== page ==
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Akakpo named new president for Kentucky State University

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(The Center Square) – A national search for Kentucky State University’s next president led to a nearby candidate getting the job.

Dr. Koffi C. Akakpo was named the Frankfort school’s 19th president earlier this week. He will officially start in that role July 1.

Akakpo currently serves as the president of Bluegrass Community and Technical College, which is based in Lexington and has campuses across Central Kentucky. In his four years overseeing the state’s largest public two-year institution, Akakpo has added programs while increasing enrollment and graduation rates.

The announcement said Akakpo’s contract would be finalized soon.

Leaders of the state’s public historically Black university pointed to Akakpo’s 16-year history in higher education and his experience in fiscal management and strategic planning as qualities that helped him become the leading candidate.

“Under Dr. Akakpo’s leadership, the university can advance in many areas, and we are pleased to hand the baton to him at such a critical time in the institution’s journey,” said KSU Board of Regents Chair Tammi Dukes. “We are confident he will bring the vision and execution required to help Kentucky State University continue to advance and succeed in its critical mission of enhancing society and impacting individuals by preparing future generations of engaged citizens and effective leaders.”

Kentucky State has faced scrutiny over the last two years after M. Christopher Brown resigned before the school’s Board of Regents called for an external audit of the university’s finances.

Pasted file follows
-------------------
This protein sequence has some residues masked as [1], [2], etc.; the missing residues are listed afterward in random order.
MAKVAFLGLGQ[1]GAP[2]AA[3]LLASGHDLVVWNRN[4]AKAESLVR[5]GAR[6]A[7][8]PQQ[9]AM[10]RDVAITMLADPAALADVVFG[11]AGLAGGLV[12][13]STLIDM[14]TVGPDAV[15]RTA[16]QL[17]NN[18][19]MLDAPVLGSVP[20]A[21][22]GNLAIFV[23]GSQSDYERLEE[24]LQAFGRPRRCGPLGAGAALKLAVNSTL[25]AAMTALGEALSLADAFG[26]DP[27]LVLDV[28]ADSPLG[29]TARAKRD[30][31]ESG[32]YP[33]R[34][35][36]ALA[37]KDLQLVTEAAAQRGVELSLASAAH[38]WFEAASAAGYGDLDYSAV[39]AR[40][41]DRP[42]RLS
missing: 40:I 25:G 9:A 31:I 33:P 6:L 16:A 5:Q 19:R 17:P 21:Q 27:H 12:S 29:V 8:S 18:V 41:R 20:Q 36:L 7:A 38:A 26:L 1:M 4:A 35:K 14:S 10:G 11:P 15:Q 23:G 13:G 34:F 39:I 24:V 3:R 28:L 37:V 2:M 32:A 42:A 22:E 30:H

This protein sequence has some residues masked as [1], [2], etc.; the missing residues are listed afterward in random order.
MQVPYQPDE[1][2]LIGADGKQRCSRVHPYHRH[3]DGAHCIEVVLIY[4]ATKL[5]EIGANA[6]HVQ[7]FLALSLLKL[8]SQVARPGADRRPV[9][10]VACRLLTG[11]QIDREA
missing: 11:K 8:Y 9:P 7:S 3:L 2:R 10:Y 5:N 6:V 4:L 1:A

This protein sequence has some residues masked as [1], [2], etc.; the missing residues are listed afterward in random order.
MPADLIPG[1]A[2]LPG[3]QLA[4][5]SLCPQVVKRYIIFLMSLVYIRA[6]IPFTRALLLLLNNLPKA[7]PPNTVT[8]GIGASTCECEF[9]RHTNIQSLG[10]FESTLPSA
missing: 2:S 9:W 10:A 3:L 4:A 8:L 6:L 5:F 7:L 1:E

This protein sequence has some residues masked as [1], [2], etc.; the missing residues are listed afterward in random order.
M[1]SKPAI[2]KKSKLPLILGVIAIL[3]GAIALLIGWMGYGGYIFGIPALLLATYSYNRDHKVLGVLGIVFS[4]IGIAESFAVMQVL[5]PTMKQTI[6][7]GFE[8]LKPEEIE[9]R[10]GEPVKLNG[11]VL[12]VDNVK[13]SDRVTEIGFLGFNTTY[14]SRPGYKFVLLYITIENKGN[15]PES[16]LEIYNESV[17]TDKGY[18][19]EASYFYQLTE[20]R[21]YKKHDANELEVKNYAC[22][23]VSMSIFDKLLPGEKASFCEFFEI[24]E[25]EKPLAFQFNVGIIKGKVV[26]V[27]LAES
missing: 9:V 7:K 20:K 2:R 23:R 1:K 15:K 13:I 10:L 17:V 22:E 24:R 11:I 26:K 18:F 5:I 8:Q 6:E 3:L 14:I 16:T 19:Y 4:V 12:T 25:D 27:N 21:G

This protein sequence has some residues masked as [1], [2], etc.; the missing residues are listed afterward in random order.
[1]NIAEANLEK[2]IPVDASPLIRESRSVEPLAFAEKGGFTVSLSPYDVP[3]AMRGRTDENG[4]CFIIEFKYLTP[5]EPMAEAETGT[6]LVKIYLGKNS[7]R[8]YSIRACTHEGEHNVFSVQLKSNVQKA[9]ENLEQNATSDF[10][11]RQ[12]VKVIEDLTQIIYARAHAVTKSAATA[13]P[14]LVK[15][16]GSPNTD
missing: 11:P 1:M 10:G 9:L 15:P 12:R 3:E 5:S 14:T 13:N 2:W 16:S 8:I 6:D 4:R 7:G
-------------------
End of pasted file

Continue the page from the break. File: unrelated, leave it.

Separate reports by state Auditor Mike Harmon and the Council on Postsecondary Education, the latter of which was requested by Gov. Andy Beshear, found several incidents of mismanagement. Harmon’s audit identified more than $4 million in credit card transactions with little or no documentation explaining the purchases. The audit referred possible cases to Attorney General Daniel Cameron’s office and federal authorities.

The CPE report called the school’s budget deficit unsustainable and its depletion of cash reserves significant. That led to the school receiving a $23 million emergency loan from the General Assembly last year.

Akakpo, who holds a doctorate in higher education administration from the University of Toledo and an M.B.A. from Ashland University in Ohio, said he has a plan to brighten the school’s future.

“My work focuses on championing postsecondary institutions, tackling the uncertainty they face, and securing their current and future prosperity, particularly through bold thinking, transformational problem-solving, and strategic partnership building,” he said.

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